Clinton backs idea of molester registry President endorses creating national listing of known sex offenders


CLEVELAND -- Keeping up his political offensive on law and order, President Clinton yesterday endorsed legislation to create a national registry to track sex offenders and child molesters, and he ordered Attorney General Janet Reno to devise guidelines on setting up a registry even without a new law.

In his weekly radio address, Clinton said the recent passage of the law requiring states to notify communities when a violent sex offender is released from prison or placed on parole was a good first step.

But he said more steps are needed to guard against repeat offenses.

To do so, he endorsed legislation sponsored by Sens. Joseph Biden, a Delaware Democrat, and Phil Gramm, a Texas Republican, to develop a national database to keep track of known sex offenders.

Already, the 1994 crime bill requires states to have such systems by next year to track offenders within their own borders. The new measure would extend that nationwide.

In the meantime, Clinton said, "I'm directing the attorney general to report back in 60 days with a plan to guarantee our police officers this information right away.

"The police officer in Cleveland should be able to get information on all known sex offenders in Cleveland, whether they committed their crimes in New York or Los Angeles," he said.

"Every bit of information we have about the people who commit these crimes should be available to law enforcement wherever and whenever they need it," he added.

White House aides said the president's move was intended to determine whether legislation was needed, or whether a database could be created administratively, and to ensure that as states move forward in compiling their own records, they do so in a way that ensures easy sharing across state lines.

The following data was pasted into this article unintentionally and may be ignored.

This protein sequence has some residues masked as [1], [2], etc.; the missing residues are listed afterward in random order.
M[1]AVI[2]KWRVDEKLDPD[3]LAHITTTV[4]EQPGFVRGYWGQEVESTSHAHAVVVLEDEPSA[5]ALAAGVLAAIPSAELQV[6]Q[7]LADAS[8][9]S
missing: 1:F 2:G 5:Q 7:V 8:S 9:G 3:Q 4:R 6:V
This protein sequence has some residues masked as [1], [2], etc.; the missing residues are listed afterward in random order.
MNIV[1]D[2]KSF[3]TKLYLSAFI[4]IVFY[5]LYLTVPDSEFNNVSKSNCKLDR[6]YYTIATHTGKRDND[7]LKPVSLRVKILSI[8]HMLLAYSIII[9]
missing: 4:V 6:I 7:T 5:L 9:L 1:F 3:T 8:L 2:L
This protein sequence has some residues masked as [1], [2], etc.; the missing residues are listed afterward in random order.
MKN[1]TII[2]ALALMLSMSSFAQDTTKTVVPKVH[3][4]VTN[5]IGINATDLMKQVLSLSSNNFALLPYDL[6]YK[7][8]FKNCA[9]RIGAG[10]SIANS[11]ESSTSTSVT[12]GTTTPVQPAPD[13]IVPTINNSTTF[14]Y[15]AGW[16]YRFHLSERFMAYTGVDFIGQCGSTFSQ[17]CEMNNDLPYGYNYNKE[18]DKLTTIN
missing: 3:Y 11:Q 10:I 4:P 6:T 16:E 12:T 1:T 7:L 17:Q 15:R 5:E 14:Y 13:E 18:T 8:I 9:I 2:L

Officials said that could range from requiring comparable methods of collection to computer software compatible from state to state.

Civil liberties groups have raised concerns about such measures as potential invasions of privacy and the possibility of abuse. But Ernie Allen, president of the National Center for Missing and Exploited Children, issued a statement thanking the president and calling a registry "an invaluable tool for law enforcement."

"State systems would be enough if offenders never moved," Allen said. "However, there is abundant evidence that many offenders move from jurisdiction to jurisdiction, and many offenders have a high propensity to re-offend."

A 15-year study by the California Department of Justice of 1,300 sex offenders arrested in 1973 found that 19.7 percent were re-arrested for a subsequent sexual offense. It found that sex offenders were five times more likely than other violent offenders and more than six times more likely than all types of offenders to commit another sex offense.

"We respect people's rights," Clinton said. "But there is no right greater than a parent's right to raise a child in safety and love. That's why the law should follow those who prey on America's children wherever they go, state to state, town to town."

Pub Date: 6/23/96

Baltimore Sun Articles
Please note the green-lined linked article text has been applied commercially without any involvement from our newsroom editors, reporters or any other editorial staff.